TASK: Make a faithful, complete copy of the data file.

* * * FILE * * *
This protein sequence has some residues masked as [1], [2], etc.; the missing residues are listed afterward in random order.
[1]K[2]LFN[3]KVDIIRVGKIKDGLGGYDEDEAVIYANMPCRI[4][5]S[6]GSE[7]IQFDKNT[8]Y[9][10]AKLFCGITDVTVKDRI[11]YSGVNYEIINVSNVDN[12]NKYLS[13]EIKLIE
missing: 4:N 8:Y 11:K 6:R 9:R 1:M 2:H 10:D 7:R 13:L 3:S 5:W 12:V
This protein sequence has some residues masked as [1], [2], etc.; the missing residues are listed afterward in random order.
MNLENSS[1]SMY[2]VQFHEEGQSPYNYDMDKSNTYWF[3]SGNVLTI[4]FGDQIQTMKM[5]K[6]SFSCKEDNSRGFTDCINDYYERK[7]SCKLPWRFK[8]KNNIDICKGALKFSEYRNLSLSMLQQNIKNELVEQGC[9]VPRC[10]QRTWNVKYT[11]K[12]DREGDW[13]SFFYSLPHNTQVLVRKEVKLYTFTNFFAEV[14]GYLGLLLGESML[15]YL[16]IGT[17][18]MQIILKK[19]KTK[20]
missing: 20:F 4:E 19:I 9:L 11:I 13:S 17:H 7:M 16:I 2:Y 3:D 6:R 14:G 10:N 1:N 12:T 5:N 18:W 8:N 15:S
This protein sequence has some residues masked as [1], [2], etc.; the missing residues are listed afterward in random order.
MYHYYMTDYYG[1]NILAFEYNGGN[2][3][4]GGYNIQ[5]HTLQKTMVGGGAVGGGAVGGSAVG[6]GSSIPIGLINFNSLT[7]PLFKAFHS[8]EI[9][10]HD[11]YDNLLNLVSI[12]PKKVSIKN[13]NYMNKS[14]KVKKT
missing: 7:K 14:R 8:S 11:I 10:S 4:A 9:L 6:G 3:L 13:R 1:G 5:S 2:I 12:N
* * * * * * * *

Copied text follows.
This protein sequence has some residues masked as [1], [2], etc.; the missing residues are listed afterward in random order.
[1]K[2]LFN[3]KVDIIRVGKIKDGLGGYDEDEAVIYANMPCRI[4][5]S[6]GSE[7]IQFDKNT[8]Y[9][10]AKLFCGITDVTVKDRI[11]YSGVNYEIINVSNVDN[12]NKYLS[13]EIKLIE
missing: 4:N 8:Y 11:K 6:R 9:R 1:M 2:H 10:D 7:R 13:L 3:S 5:W 12:V
This protein sequence has some residues masked as [1], [2], etc.; the missing residues are listed afterward in random order.
MNLENSS[1]SMY[2]VQFHEEGQSPYNYDMDKSNTYWF[3]SGNVLTI[4]FGDQIQTMKM[5]K[6]SFSCKEDNSRGFTDCINDYYERK[7]SCKLPWRFK[8]KNNIDICKGALKFSEYRNLSLSMLQQNIKNELVEQGC[9]VPRC[10]QRTWNVKYT[11]K[12]DREGDW[13]SFFYSLPHNTQVLVRKEVKLYTFTNFFAEV[14]GYLGLLLGESML[15]YL[16]IGT[17][18]MQIILKK[19]KTK[20]
missing: 20:F 4:E 19:I 9:L 11:I 13:S 17:H 7:M 16:I 2:Y 3:D 6:R 14:G 10:N 1:N 12:T 5:N 18:W 8:N 15:S
This protein sequence has some residues masked as [1], [2], etc.; the missing residues are listed afterward in random order.
MYHYYMTDYYG[1]NILAFEYNGGN[2][3][4]GGYNIQ[5]HTLQKTMVGGGAVGGGAVGGSAVG[6]GSSIPIGLINFNSLT[7]PLFKAFHS[8]EI[9][10]HD[11]YDNLLNLVSI[12]PKKVSIKN[13]NYMNKS[14]KVKKT
missing: 7:K 14:R 8:S 11:I 10:S 4:A 9:L 6:G 3:L 13:R 1:G 5:S 2:I 12:N